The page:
I've been using the Schwalbe Marathon Winter studded tires (a 26X1.75 on one bike and 700X35 on another) for three years now. These do not have deep knobby tread and as Dirt mentions they're only ok in loose snow/slush conditions. If I had it to do over again (and I'm sure I will at some point), I think I'd go with Nokian Hakkapeliitta W106 which has slightly deeper treads. One thing I do like better about the Schwalbes is the refective sidewall strip since I ride after dark a lot. The first winter I had a spare set of wheels from another bike and I would switch them. Then I got a new commuter bike with different size wheels and have just pretty much left the studded tires on from the first sign of ice until sometime in March. Also, take a look at the Peter White discussion of studded tires.
I built my custom MTB for the sole purpose of snow commuting. When the white falls, I've already got it sitting in the garage on Innova Tundrawolf studs ready to go. I leave them on until spring when I swap back to mud tires and find other ways to break stuff on the bike. :-)
The Innovas do great in slushy snow if you air them down a little. The studs buzz on dry pavement at 60 psi, it's kinda funny.
WEAR GLOVES WHEN YOU MOUNT THEM... AND JEANS...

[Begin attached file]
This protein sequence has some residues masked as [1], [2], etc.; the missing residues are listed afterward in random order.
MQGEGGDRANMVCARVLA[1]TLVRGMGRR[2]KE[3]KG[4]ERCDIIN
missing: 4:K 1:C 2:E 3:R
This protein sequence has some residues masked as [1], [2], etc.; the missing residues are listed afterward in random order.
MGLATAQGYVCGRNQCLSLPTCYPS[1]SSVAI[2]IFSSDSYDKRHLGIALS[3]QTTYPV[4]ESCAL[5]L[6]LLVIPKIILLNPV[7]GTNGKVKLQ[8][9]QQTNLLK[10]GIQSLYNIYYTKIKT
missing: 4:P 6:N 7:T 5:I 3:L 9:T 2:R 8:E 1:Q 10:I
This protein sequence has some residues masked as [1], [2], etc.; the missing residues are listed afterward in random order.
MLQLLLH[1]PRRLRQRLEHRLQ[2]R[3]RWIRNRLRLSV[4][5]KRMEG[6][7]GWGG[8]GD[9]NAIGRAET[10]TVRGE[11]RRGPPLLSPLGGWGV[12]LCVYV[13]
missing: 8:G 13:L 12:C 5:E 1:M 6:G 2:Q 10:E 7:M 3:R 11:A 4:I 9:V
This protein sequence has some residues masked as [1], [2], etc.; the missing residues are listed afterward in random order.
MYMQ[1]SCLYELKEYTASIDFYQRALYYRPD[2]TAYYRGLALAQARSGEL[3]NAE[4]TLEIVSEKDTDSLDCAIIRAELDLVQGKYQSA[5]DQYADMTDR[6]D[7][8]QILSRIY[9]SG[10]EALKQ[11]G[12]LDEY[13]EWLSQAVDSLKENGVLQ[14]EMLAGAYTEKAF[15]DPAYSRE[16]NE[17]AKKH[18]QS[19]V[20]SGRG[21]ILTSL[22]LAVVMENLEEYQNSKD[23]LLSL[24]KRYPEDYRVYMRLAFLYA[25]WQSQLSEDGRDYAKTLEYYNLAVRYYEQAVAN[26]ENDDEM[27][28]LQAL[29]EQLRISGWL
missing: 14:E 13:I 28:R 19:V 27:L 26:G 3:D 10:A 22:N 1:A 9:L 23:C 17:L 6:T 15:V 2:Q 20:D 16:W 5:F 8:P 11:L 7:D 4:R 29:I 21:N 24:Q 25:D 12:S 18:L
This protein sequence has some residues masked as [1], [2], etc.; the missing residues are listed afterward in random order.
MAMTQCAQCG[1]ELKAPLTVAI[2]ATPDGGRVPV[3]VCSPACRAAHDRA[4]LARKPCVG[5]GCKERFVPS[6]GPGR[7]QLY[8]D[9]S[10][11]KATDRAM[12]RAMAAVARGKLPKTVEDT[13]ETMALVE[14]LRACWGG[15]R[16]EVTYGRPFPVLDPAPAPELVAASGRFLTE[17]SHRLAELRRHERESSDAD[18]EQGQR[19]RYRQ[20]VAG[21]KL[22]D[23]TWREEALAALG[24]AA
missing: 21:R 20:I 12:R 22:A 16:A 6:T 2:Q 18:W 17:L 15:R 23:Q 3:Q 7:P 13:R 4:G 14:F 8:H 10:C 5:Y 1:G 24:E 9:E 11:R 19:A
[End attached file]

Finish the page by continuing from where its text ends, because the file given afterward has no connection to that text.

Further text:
Many cuts have been had.
Another reason to leave them on: I felt better with the studded tires on cold days, even when the roads were pretty clear. You get icy patches from snowmelt, water main breaks, problems with household plumbing, construction work, etc. You don't know what you're going to find. There were very few days last winter that I needed the studded tires at all, but having them gave me more confidence to take the bike out.
Last edited by Joe Chapline; 11-10-2011 at 04:36 PM.
Reason: very few days, not just a simple minority of days
hmm. I think I know where the REI gift card I have is going to be spent now. My boss gives these things to me and then tells me not to buy anything crazy. I'm sure my next one will be to Macy's instead.
I wonder if it would be beneficial to just buy one spare wheel so I can just quickly swap the front wheel in a matter of seconds. The back is more of a PITA to switch so I would be much less motivated to swap it out based on the weather.
Which do you think is better in snow/slush, the Hakkalakadakawhatever or the Extreme?
Last edited by MCL1981; 11-10-2011 at 07:44 PM.
I leave them on for the season. In your situation, given that you rarely ride the MTB, I'd be even more inclined to do so.
Originally Posted by eminva